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Democrats see Rick Santorum as a joke -- a guy who'd lose by a landslide in a general election because his positions on social issues would alienate women -- but a new poll shows Republican women like Santorum better than they did a month ago. Santorum is seen favorably by 57 percent of Republican women, up 13 percent since January, The Washington Post's Amy Gardner reports. That's despite the fact that Santorum's spent the last couple weeks talking about birth control, the main issue Democrats think should kill him with women.

Politico's Glenn Thrush and Carrie Budoff Brown report there's a "Santorum paradox, Democrats say: He’s too dangerous to ignore — yet impossible to take seriously." Former Pennsylvania Gov. Ed Rendell, a Democrat, pointed to the women who knew Santorum best: the ones in his home state. Politico summarizes: "those in the Philadelphia suburbs who abandoned him by the thousands during his disastrous 59-percent-to-41-percent 2006 loss to Democrat Bob Casey, the worst drubbing a Senate incumbent had absorbed since 1980." 

But according to the Post, Republicans are practical about the most important issues, like the economy, when picking a candidate. And Santorum himself says that just because he gives speeches about the moral hazard of birth control "doesn't mean I want a government program to fix it." His position is that his comments on social issues are part of a set of talking points meant to get people's attention but that will never be reflected in public policy. Perhaps women voters are rewarding Santorum for his honesty.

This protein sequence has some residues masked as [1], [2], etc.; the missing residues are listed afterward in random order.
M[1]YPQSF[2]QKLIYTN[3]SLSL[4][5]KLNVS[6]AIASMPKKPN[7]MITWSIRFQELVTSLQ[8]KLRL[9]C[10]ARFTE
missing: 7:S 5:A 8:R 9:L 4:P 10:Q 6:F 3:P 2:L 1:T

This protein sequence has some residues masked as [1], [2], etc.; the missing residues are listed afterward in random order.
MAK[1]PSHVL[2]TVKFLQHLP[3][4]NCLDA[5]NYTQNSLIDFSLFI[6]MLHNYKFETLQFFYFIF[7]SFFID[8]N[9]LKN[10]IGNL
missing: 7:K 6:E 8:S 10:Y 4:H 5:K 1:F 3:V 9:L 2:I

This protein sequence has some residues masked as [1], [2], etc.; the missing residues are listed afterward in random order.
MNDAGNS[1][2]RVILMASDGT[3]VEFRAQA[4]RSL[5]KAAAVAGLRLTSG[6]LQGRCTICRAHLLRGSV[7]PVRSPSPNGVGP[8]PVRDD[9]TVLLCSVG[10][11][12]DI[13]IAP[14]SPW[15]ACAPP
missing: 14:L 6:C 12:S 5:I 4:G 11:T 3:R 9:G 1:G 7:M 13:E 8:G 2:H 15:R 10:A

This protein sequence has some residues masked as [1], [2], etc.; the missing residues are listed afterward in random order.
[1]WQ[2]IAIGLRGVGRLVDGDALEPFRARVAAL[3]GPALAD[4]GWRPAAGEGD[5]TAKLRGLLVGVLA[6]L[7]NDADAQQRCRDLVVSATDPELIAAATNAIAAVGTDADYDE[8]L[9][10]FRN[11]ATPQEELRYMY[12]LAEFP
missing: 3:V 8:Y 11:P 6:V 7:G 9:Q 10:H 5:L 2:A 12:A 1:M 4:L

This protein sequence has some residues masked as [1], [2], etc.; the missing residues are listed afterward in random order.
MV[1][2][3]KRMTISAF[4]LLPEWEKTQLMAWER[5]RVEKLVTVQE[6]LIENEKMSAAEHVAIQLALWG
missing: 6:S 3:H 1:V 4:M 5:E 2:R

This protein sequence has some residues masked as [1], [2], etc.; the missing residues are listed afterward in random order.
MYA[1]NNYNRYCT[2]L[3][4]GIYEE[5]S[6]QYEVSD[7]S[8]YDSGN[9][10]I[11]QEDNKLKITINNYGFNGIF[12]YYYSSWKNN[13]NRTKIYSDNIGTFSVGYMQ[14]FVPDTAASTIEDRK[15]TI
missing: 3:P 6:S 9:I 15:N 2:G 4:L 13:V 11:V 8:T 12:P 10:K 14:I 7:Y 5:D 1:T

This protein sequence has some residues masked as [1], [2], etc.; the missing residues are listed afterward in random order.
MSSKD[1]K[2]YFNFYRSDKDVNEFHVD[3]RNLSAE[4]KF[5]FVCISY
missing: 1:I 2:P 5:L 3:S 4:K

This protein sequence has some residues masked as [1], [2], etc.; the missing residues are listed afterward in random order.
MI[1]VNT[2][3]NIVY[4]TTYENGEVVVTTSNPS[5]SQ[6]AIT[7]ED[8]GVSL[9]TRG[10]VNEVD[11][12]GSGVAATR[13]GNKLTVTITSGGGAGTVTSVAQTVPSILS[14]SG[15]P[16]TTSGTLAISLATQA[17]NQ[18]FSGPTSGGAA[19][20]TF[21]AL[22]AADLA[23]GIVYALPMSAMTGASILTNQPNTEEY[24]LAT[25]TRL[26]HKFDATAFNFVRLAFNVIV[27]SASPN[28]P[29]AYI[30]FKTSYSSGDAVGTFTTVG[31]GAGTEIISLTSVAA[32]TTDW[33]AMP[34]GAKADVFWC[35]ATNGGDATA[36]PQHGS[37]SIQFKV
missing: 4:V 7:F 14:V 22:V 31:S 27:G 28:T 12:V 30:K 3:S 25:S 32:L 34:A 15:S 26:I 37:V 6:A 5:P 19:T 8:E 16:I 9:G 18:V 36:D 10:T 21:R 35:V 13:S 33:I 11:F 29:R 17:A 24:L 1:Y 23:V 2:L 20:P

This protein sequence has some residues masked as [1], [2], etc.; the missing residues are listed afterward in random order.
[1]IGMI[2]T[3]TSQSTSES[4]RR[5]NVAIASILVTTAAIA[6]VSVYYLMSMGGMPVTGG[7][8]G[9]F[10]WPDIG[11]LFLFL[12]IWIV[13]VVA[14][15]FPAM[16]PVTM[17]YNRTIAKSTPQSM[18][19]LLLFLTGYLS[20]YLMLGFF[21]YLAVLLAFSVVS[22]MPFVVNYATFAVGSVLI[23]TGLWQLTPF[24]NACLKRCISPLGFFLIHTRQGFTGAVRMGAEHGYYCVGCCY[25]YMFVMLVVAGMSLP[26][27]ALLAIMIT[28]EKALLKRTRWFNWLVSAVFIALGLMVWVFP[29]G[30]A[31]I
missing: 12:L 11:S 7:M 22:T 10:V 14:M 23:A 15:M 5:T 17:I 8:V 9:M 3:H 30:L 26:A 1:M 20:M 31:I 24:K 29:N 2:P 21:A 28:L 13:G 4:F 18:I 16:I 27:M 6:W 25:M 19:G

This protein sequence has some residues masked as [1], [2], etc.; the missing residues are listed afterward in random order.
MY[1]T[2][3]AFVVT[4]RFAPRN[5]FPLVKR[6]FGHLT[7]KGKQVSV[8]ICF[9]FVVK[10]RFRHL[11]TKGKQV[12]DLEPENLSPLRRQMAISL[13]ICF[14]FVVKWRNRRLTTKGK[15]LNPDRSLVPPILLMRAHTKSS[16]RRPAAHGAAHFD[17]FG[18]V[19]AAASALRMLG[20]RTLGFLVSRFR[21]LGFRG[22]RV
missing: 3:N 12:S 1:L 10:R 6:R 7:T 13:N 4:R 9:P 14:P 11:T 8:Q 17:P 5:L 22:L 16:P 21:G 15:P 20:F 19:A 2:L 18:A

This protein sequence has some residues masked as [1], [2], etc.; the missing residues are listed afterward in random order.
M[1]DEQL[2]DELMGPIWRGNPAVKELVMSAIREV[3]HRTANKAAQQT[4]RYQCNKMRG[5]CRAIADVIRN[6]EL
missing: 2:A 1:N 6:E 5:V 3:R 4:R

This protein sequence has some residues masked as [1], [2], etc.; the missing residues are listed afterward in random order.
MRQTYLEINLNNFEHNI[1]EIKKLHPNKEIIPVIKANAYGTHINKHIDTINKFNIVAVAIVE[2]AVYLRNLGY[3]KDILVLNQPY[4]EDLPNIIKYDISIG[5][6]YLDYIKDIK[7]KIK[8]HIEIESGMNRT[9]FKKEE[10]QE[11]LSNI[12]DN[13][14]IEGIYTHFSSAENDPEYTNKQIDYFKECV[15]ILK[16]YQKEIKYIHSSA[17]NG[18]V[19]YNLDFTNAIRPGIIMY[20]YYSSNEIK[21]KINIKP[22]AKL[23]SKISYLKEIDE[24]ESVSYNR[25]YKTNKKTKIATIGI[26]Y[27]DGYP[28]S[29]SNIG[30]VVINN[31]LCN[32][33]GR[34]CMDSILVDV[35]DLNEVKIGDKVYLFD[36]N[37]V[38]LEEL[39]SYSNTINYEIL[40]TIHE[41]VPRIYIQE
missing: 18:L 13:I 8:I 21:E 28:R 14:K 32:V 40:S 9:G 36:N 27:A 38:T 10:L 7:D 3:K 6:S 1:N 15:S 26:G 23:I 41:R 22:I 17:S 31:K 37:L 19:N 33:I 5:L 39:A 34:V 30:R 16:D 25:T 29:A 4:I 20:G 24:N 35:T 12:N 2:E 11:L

Another possibility is that they're still unfamiliar with his views. The Post notes that Santorum is less well known among female Democrats and independents compared to the other Republican candidates. Women, sadly, are far less likely to know basic facts about the presidential candidates, according to a January poll by Pew Research Center. (Come on, ladies! At least watch The Daily Show once in a while.) For example, even among the relatively-knowledgable subgroup of Tea Party Republicans, only less than half -- 45 percent -- of females knew Mitt Romney was governor of Massachusetts, while 72 percent of their fellow Tea Partying males did. (Pew didn't ask a "basic fact" about Santorum.) So maybe we'll have to wait until women nationally get to know Santorum better to see what they really think of him. In Michigan, where the candidates have been campaigning off and on for weeks, Santorum is ahead of Romney, but behind among women, according to an American Research Group poll. Santorum has 39 percent of male Republicans's support, but 36 percent of female Republicans'. With Romney, the gender gap is reversed: 30 percent of the guys back him, while 39 percent of the women do.

 

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